Paul Cezanne (1839 – 1906) wrote, ‘The landscape thinks itself in me and I am in its (the landscape). He also had a great respect for Nature, he would look at a mountain, for example, seeing the changing light as he worked, building up the scene in geometric shapes. In his still life paintings of apples, he used soft colours, with certain areas highlighted by stronger colour in small patches. ‘An artist builds up an internal tension of some kind, then comes a need to start work.’ Cezanne called it his ‘petit sensation’ he saw it as a secret key to art, an intimate and private experience. ‘It is like an internal energy or ’emotion’ that needs to be used, ‘it brings about an emotional relationship with the art when it is completed.’ I have painted canvases which result in the same experience, I look at the painting and can relive the feeling I had when I painted it, always remembering of course, that memories are constantly revised.
Some aesthetic quality, such as balance and harmony is required, otherwise it is ‘an expression of mess’ another quote I picked up on!
Howard Hodgkin, whose works are not among my favourites, but I know someone who finds them meaningful,
writes, ‘art has the capacity to recreate a strong effective charge within certain colours and shapes, a way in which his, the artist’s memories, are recovered. Colour, texture and line are ways the painter makes his/her marks. I like to work with colour most of all. He also said ‘we come to a place when we get back something from the painting’ and then the painting may give back a similar experience to the viewer.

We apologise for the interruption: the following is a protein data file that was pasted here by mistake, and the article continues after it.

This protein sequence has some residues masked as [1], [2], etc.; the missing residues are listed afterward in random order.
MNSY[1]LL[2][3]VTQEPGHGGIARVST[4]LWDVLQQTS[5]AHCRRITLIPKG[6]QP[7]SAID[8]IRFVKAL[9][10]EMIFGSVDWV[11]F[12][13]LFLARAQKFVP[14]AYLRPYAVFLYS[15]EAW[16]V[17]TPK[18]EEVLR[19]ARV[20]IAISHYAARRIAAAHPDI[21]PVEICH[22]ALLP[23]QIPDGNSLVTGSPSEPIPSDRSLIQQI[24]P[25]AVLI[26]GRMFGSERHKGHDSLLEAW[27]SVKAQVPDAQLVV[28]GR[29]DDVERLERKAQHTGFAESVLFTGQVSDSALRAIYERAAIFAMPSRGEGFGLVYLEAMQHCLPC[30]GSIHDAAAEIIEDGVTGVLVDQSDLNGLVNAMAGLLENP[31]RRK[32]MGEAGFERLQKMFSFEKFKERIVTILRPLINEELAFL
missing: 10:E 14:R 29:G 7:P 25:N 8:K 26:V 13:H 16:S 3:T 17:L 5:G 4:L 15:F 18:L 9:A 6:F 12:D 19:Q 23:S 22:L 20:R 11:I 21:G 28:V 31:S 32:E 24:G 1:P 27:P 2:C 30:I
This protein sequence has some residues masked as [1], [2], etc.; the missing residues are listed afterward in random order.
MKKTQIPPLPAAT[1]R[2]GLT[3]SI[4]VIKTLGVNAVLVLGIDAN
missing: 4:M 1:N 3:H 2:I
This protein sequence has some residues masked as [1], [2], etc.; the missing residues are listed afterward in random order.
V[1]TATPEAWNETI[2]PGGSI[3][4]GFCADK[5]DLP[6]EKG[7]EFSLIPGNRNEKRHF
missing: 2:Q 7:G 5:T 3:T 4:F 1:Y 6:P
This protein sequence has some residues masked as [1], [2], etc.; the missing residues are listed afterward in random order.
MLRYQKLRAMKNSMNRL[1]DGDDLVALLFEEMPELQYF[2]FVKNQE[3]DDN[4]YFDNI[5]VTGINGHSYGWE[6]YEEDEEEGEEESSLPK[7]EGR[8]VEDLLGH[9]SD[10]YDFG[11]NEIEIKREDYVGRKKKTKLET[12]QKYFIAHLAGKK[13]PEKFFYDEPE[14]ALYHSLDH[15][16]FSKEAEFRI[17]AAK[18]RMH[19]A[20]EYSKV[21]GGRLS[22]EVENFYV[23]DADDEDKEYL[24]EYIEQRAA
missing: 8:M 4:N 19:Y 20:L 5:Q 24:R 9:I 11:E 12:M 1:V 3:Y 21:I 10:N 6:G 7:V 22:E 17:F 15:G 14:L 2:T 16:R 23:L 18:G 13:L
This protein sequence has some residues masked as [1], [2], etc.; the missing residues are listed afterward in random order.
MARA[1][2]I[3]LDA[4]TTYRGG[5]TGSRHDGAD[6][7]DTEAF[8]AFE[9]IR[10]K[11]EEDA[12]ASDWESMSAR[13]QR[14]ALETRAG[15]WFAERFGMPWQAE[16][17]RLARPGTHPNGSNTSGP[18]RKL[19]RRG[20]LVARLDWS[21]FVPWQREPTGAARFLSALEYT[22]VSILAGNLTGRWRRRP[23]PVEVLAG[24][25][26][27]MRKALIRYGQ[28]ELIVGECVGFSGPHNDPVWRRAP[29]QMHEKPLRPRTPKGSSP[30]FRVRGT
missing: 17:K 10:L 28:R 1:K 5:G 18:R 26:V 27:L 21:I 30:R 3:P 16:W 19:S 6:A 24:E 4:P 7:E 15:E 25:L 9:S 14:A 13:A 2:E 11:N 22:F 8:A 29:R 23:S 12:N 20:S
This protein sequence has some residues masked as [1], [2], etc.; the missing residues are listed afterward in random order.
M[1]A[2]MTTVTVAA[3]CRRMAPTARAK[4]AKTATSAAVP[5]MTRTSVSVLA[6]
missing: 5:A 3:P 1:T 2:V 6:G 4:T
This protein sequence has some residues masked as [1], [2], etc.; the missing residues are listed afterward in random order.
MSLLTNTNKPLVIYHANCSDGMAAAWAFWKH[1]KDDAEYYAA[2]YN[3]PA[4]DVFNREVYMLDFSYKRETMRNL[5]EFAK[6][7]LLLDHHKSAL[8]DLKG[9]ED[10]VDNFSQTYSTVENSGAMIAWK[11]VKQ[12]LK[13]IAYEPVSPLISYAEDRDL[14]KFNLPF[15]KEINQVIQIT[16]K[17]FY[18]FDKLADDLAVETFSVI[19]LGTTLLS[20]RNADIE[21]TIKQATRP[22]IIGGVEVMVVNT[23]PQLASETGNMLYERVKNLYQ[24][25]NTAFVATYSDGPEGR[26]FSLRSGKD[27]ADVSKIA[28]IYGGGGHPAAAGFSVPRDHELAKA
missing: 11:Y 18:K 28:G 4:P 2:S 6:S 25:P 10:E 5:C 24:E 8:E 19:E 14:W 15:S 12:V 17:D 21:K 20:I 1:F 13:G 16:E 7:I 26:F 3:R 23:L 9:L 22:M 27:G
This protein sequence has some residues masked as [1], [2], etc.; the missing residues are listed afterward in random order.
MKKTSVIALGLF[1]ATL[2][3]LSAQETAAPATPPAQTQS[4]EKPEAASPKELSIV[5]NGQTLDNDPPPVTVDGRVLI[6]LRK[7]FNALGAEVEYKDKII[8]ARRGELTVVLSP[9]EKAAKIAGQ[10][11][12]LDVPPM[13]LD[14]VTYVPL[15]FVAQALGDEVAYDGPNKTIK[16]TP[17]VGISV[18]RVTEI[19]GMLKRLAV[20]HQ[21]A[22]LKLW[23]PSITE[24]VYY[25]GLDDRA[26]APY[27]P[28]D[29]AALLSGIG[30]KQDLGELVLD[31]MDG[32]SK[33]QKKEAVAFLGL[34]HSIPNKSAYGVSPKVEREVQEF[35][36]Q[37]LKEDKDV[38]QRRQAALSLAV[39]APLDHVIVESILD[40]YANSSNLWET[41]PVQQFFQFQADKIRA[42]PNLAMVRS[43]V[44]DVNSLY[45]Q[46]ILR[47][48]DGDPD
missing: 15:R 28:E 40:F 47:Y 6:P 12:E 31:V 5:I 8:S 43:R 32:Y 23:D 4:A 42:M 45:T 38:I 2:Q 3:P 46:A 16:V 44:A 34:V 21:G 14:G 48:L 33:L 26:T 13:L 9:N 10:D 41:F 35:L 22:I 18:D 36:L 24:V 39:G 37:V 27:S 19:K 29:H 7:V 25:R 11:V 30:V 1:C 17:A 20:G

Paul Klee took a line for a walk, a wonderful way to express creativity, not a doodle, because his line drawings are simple yet beautiful.
I would recommend that it’s better to look at a painting for a while, before reading about the painter’s life or the message he or she is hoping to convey, study can follow later.

Adreinne Degerick Chaplin, in her book Art and Embodiment…. Biological and Phenomenological Contributions to Understanding Beauty and Aesthetic writes, ‘Art, both as a practice and as an experience, belongs as it were, to the hardware of human nature.’ In her book she refers to the work of three philosophers, Ellen Dissanayake, Susanne K Lnger and Merleau-Ponty.
E. Dissanayake ‘draws on anthropological research to develop an evolutionary based philosophy, based on the notion of ‘making special’.
S K Langer and Merleau-Ponty draw on empirical science, in order to develop a theory of art and embodiment, that takes the body seriously, they each reach conclusions in their own way.
S Langer draws on ‘geology, physics and biology, she has developed a biologically based cognitive philosophy of art and mind, rooted in the notion of ‘symbolism’.
Merleau-Ponty ‘drew on medical science and empirical psychology in order to develop a theory of art.’
I am grateful to the internet for providing so much information, only a tiny fraction of which I have used. I am in awe of the work that goes into research, to help us understand more.

The MWS Podcast: Episode 2, Norma Smith

Norma SmithIn the first of a series of member profiles, retired art teacher Norma Smith talks to Barry Daniel about her life, why she became a member of the society, the middle way, the importance of art in her life, agnosticism, and the power of metaphor. With regard to the latter, she was especially enthusiastic about the work of George Lakoff. Please see link to a youtube talk he gave on metaphors as embodied meaning below.

George Lakoff: Frameworks, Empathy and sustainability

There is also a slide show version of the podcast available on Youtube.